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If you are in a household with several client computers that want to share a printer, you could use a Raspberry Pi or NUC to do so. However, some printjobs can be extremely slow on a Raspberry Pi due to the limited computing power for spooling large pages.

Server installation and configuration

  1. Install CUPS:
    sudo apt install cups
  2. After the installation go to the dicectory /etc/cups and edit the cupsd.conf. Edit the following lines:
    Listen localhost:631

    must be

    Listen *:631
  3. Look for all sections beginning with <Location> and add the following line as a last line in that section to allow printing and administration from the local network:
    Allow @LOCAL
  4. On a Raspberry Pi, add the user pi to the group lpadmin so you can use this username for the web interface:
    sudo adduser pi lpadmin
  5. Afterwards, restart the CUPS daemon:
    systemctl restart cups
  6. Finally, go to the CUPS webinterface “Administration” tab on your server through https://Server-IP-or-Name:631/admin and check the following:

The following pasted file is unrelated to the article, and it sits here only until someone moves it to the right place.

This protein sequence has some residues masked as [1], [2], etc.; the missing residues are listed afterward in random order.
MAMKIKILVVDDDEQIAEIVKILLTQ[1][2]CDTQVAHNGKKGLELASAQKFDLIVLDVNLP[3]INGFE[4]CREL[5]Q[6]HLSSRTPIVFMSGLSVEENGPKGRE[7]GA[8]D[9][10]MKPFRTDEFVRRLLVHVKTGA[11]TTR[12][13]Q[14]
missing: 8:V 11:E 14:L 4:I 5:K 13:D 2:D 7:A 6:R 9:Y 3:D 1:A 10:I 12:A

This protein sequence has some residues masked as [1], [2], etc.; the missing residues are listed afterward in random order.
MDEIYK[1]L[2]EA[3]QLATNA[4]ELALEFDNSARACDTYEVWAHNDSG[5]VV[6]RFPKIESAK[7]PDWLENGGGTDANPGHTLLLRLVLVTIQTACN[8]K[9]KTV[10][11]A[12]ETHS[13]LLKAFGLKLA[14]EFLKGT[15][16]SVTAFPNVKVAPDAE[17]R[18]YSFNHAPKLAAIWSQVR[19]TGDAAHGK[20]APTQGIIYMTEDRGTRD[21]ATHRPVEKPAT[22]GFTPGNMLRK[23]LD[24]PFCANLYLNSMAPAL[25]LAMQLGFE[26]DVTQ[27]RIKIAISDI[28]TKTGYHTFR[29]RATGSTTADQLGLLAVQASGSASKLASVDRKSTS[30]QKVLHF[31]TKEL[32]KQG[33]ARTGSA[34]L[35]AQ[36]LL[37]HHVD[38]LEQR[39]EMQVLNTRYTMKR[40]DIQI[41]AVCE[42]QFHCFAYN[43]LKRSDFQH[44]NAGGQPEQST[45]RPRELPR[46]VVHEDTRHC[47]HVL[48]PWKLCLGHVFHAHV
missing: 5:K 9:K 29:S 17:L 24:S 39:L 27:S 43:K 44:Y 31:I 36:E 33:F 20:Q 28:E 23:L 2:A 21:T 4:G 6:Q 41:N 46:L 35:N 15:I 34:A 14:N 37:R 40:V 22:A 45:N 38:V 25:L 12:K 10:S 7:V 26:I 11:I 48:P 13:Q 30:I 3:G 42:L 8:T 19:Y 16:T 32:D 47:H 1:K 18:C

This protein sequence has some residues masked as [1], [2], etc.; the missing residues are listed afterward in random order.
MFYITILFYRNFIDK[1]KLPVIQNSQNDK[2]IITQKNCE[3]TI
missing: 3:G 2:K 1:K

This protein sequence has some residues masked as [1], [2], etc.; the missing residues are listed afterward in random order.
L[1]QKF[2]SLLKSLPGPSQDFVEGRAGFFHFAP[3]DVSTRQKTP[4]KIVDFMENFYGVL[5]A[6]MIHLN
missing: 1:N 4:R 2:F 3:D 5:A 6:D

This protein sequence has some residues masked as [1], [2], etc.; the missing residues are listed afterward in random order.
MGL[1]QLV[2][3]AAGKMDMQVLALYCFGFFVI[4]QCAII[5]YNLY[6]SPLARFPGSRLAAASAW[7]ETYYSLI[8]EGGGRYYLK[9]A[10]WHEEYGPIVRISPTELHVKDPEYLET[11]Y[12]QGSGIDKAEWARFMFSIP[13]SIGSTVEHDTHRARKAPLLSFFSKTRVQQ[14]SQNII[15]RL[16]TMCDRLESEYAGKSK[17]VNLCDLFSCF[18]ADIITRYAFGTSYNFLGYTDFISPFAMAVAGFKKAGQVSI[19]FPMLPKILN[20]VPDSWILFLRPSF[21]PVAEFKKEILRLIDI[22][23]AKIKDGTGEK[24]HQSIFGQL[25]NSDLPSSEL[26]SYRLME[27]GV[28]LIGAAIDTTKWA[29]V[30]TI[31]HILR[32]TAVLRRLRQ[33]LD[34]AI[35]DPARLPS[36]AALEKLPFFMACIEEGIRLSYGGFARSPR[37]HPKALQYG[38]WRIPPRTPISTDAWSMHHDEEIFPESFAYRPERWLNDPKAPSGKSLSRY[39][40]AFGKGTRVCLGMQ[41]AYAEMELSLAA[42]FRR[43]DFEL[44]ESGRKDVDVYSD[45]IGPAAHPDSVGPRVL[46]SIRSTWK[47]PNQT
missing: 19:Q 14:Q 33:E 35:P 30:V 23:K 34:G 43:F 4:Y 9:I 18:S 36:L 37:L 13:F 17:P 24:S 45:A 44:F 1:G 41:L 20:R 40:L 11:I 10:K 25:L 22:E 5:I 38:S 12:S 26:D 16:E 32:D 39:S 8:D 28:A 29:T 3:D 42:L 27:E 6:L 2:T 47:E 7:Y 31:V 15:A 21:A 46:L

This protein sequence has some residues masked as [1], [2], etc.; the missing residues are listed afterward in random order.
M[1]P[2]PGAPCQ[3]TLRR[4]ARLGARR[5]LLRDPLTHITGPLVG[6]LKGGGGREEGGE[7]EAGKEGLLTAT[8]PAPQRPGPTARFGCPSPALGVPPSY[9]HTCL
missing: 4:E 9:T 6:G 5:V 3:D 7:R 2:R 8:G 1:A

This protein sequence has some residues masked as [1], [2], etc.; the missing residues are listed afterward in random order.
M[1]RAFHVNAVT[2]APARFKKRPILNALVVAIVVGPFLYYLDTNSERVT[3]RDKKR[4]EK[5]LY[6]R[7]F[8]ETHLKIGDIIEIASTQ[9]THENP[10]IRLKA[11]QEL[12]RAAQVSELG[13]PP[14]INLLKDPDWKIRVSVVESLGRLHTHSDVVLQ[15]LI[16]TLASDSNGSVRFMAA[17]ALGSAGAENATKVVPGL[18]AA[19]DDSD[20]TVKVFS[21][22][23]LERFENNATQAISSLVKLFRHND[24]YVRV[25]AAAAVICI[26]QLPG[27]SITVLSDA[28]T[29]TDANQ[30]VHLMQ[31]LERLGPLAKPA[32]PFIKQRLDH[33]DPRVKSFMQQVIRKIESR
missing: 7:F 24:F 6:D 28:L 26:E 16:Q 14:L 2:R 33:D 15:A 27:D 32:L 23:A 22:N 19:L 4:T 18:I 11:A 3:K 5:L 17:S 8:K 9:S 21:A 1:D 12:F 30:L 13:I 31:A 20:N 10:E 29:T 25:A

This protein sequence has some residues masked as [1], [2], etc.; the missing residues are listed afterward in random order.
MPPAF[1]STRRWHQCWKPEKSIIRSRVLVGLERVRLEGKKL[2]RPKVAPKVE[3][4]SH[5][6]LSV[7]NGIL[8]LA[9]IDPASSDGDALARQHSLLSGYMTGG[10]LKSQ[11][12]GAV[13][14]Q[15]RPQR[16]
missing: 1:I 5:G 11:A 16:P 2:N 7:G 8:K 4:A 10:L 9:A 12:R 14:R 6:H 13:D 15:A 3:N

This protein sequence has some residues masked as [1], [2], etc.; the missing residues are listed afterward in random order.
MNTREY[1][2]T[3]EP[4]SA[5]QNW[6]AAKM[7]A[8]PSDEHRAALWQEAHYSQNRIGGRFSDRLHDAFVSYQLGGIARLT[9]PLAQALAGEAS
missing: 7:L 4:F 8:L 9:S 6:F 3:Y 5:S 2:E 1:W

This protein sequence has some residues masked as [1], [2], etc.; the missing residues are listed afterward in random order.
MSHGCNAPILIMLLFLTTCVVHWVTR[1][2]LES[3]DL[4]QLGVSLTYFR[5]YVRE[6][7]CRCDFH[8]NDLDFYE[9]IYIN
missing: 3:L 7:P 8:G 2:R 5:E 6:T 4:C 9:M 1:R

• Share printers connected to this system
    • Allow remote administration
    • Allow users to cancel any job (not just their own)
      This shouldn't matter much in your home network, if you are concerned you can of course leave this off.
  7. Click “Change Settings” and the server is ready to go. Just add your printer(s) as needed.

Client configuration

On the client side installation and configuration is a lot easier.

  1. Install the CUPS Client:
    apt install cups-client
  2. Create the file ~/.cups/client.conf with the following content:
    ServerName RaspberryPi-IP-or-Name

    It is possible that the directory ~/.cups doesn't exist, just create it. If you prefer that to be a global setting, create that same file in /etc/cups.

  3. That's it, now you're good to go!


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apps/printserver.txt · Last modified: 2024-05-18 18:35 by jens